Aravinda de Silva, the Chairman of Cricket Committee and Technical Advisory Committee to Sports Ministry, recently appeared on a live television program on ‘News First’ and made a number of revelations about their future plans for the development of cricket in Sri Lanka.
What made you return to serve cricket again with this Technical Advisory Committee?
I always enjoyed a challenge. I had previously worked with Sri Lanka Cricket (SLC) and numerous committees in the past. But I think this particular instance I felt that Sri Lanka really needed this help. Considering the current situation, the players are faced with, and the way the game is being progressed, I decided to join the committee and do whatever we can to help these cricketers. I think that someone needs to put in a long-term plan for the development of cricket specially to keep grassroot level going forward. It is something that I want to put in place with the committee.
What are the specific roles assigned to you and your committee members?
The mandate has been given to all of us purely to look after matters in cricket. As a team, we are looking at the areas that are really needed to be fixed. Priority will be given to grassroot level and then will be going all the way up to national level. The structure has been there for a long period of time, but with the time though things kept changing, we didn’t adjust and adopted to the changes. So, what we are looking at is to understand the areas that need changes and bring the required changes to the existing structure.
Is your committee involved in making changes to Sri Lanka Cricket constitution and domestic cricket?
We will be making certain suggestions on both aspects. We are especially looking to implement a provincial tournament consisting of 5 provinces. It is a proposal made by me after I retired in 2003 and since then I have been trying to implement it. It has been carrying on for years now because many didn’t believe in the concept saying that they wanted to protect club cricket. I think club cricket is also important because it is the foundation that Sri Lanka cricketers get after school cricket. So, we never wanted to do away with the club system. But people didn’t realize the importance of clubbing some of these clubs into provinces and allowing players to play quality cricket at a higher level. For an example, if you see the Australian structure, you can see there are state sides at the top and within the states there are so many clubs involved. Through those clubs only they have been able to pick a state team. Similarly, we can implement such a tournament in Sri Lanka. The concept has now sunk into most people, so it is a matter of convincing them more to make it a reality in near future. Decentralizing the power from headquarters is a very important proposition. If you want to hold onto power all the time that’s where the problem occurs. By decentralizing, you can create 5 specialized centers across the country and then look after real grassroot level cricket from those centers.
Can you explain the proposed provincial tournament structure briefly?
The idea was to have these 24 clubs clustered into 5 provinces. For an example, let’s assume 4 clubs are selected for a certain province, the selection process for picking players for the province will be based on the performances of players in those 4 clubs. Once it is decentralized, the four clubs will be looked after by that province. In addition, the 22 districts can be clustered into provinces. By doing that, we can decentralize and cover the entire country with more focus. The first class matches of the provincial tournament will be played as a 4-day affair and there will be other two formats (One Days & T20s) as well. We are also looking at building our first-class structure in such a way that we look after these cricketers and make them financially stable. Many players that leave our country to play in country cricket and Australian club cricket are earning 2 million rupees maximum in a season. It is equal to 10000 dollars and I am sure our cricket board can allocate that amount of money for 120 players. Even if you take top 200 cricketers in the country, the board must pay only 3 million dollars even allocating 15000 dollars per player. That sort of a budget should be allocated to retain these players in the country.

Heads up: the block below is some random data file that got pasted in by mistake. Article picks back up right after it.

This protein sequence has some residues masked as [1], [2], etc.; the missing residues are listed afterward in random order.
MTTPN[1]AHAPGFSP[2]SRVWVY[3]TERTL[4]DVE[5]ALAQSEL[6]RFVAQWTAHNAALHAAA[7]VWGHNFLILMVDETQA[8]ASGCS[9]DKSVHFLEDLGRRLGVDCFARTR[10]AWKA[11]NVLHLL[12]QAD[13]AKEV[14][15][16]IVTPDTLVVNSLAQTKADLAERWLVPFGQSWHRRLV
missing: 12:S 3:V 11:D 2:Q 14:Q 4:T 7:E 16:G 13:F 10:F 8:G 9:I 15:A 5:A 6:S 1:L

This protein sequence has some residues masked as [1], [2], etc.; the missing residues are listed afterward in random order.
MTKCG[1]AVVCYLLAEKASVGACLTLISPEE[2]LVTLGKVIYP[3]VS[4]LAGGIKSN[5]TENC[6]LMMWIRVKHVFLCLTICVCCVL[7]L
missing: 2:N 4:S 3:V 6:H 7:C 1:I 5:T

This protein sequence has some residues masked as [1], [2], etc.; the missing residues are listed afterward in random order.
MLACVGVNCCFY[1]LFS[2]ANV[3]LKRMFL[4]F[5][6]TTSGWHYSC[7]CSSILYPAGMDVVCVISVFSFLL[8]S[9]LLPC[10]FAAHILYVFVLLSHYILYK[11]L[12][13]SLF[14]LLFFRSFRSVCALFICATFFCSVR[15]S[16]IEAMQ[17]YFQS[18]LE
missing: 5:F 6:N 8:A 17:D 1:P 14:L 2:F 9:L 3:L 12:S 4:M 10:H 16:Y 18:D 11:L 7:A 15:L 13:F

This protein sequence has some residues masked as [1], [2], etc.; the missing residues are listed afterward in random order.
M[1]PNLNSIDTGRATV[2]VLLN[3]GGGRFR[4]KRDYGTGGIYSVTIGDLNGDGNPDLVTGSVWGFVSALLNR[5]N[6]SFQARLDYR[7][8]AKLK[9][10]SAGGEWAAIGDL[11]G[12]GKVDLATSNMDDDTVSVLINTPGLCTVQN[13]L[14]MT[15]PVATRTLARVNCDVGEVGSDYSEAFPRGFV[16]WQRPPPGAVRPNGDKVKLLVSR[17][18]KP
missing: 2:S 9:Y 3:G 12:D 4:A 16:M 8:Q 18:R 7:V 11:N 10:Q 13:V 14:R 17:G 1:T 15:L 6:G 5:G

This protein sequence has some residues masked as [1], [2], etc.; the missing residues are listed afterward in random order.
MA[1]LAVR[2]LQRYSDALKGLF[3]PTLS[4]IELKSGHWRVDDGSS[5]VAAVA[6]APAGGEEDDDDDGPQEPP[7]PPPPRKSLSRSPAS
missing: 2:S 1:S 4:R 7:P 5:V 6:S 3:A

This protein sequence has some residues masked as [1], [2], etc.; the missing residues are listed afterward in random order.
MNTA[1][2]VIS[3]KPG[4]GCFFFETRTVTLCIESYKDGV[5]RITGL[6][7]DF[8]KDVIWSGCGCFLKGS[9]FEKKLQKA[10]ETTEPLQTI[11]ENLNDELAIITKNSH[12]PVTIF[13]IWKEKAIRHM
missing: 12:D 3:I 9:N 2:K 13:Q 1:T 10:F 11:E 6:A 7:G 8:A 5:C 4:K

What are your plans for School Cricket?
If you look at our school cricket, we have about 28000 to 30000 players playing cricket from the age group of Under 13 to all the way up. But if you look at Under 19 level, there are about only 9000 players involved in cricket. So, there is a clear drop off by the age of 19. The main reason is that they have to make certain decisions along the way in their life and they feel that they should build a career in a different field. So, we need to address that and when you identify a talented cricketer at young age, we should be able to support and protect the player allowing him to continue playing cricket to the highest level. We need to help them continuing their education while playing cricket. To do that, we need to have a clear setup in place which is supportive for the players. I propose a sports university where the players can do training and play cricket and, in the evening, they can continue their studies. With that they can continue both studies and cricket altogether.